Sun, 2 April 2017
The gang talks about two papers that detail the ecology and evolution of some early fishy vertebrates. Can we tell what early coelacanth fish might have eaten? What evolutionary changes occurred when early tetrapods started making their way onto land? Is there an evolutionary trend towards kawaii? All this and less will be discussed.
Oh, and James has made some interesting discoveries about The Legend of Zelda.
Up-Goer Five (James Edition):
The group looks at two papers that are to do with animals with no legs that live in water although in one of the papers one of the animals is trying to have legs. In the first paper we see a very old animal with no legs that lives in water that has family around today that are thought to be pretty much the same but actually may be doing different things. We see that this old thing with no legs was eating a type of animal that we do not get any more, which is interesting as we have no way of telling that anything else ate this animal. In the second paper we look at things with no legs that are starting to having legs. We see that their eyes are moving on top of their heads like big angry things with hard skin and big teeth in long faces that live in the water. At the same time the eyes are moving onto the top of the head they are also getting bigger, and it is shown that the animals would have been able to see better out of the water. This seems to be happening at the same time as them starting to change their not legs into legs. The most interesting thing is that when some of the animals that then have legs go back into the water their eyes get smaller but do not move back down the side of the head; they are stuck there even though they are no good there any more!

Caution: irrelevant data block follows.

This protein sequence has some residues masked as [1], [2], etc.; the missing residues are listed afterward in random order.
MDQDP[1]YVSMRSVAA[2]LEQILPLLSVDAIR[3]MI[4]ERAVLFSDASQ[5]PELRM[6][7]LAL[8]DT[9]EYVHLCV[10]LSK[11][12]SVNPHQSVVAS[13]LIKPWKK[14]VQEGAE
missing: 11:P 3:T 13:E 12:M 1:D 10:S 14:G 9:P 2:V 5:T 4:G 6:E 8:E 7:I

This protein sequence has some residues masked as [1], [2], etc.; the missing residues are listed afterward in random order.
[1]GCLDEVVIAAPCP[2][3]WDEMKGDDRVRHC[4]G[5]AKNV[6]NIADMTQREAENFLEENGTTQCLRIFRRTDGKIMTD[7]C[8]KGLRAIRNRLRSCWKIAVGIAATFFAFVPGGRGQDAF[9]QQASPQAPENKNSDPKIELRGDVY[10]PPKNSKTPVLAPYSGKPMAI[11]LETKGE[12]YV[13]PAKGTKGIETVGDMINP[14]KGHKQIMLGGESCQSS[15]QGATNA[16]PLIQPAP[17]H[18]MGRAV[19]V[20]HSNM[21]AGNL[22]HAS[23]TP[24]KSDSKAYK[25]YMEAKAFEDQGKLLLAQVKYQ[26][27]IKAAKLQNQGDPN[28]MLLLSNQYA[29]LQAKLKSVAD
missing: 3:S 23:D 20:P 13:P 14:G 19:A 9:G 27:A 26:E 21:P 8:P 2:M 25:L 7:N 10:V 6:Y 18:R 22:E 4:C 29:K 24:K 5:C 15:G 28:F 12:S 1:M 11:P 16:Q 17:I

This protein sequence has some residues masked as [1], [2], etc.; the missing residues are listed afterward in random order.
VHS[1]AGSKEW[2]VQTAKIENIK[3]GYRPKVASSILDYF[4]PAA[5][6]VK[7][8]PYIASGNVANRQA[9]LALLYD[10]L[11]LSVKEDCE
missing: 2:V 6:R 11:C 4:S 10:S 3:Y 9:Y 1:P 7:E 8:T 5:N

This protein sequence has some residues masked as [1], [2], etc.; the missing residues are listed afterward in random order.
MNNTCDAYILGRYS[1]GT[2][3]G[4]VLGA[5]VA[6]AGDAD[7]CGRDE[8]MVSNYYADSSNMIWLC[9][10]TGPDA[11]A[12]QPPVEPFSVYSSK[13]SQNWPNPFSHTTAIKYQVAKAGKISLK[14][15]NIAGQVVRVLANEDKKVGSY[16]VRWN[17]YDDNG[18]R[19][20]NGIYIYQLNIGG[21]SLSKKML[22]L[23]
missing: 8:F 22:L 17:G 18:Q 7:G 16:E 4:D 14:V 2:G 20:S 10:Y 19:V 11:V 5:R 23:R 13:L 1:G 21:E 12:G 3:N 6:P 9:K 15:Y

MacIver, Malcolm A., et al. "Massive increase in visual range preceded the origin of terrestrial vertebrates." Proceedings of the National Academy of Sciences 114.12 (2017): E2375-E2384.
Zatoń, Michał, et al. "The first direct evidence of a Late Devonian coelacanth fish feeding on conodont animals." The Science of Nature 104.3-4 (2017): 26.